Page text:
Artist Ed Ruscha's fascination with the vernacular architecture of Los Angeles began over fifty years ago and continues to this day. In the 1960s, Ruscha started documenting the building facades along the city's major roads by taking continuous photographs with a 35mm camera mounted to a moving vehicle. His first related publication, "Everything Building on the Sunset Strip" (1966), captures an extensive stretch of the famous thoroughfare. The Streets of Los Angeles Archive, now preserved at the Getty Research Institute, includes Ruscha's comprehensive views of avenues throughout the region.
Explore the world via Google Street View. MapCrunch teleports you to a random place in the world. It allows you to explore the vast array of imagery captured by Google in 40 countries, featuring spectacular scenery, magical moments and the utterly unexplainable.
Most well known for his "Obey Giant" street posters, Shepard Fairey has carefully nurtured a reputation as a heroic guerilla street artist waging a one man campaign against the corporate powers-that-be. Infantile posturing aside, Fairey’s art is problematic for another, more troubling reason - that of plagiarism.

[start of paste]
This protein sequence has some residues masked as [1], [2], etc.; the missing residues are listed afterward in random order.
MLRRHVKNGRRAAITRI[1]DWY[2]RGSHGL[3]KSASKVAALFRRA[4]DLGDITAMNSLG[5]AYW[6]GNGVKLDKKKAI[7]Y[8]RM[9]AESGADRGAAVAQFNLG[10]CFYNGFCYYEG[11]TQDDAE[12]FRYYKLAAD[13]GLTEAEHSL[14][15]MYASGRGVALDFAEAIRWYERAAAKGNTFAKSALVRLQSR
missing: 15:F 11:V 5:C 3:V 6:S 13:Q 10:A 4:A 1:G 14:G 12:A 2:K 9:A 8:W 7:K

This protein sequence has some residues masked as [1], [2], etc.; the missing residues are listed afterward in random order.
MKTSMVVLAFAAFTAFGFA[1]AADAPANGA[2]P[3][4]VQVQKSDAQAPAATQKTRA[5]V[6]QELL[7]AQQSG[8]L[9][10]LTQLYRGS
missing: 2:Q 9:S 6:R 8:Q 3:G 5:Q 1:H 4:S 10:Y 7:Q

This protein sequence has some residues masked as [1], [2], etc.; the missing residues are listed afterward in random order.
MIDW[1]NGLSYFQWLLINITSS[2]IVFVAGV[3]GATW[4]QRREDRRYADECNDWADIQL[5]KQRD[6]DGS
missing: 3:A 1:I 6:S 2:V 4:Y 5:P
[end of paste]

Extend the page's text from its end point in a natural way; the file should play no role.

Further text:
Soundbombs are New-Media-Accessories. Each one a lowtech object for interactive transmission. An integrated soundmodul makes it possible to record any given sound and then activate it through a motiondetector.
a facade installation with interactive and narrative displaying modes. Consisting of an iris diaphragm matrix, the facade's surface with its apertures' variable opening diameters is enriched by a dynamic translucency, that creates new imagery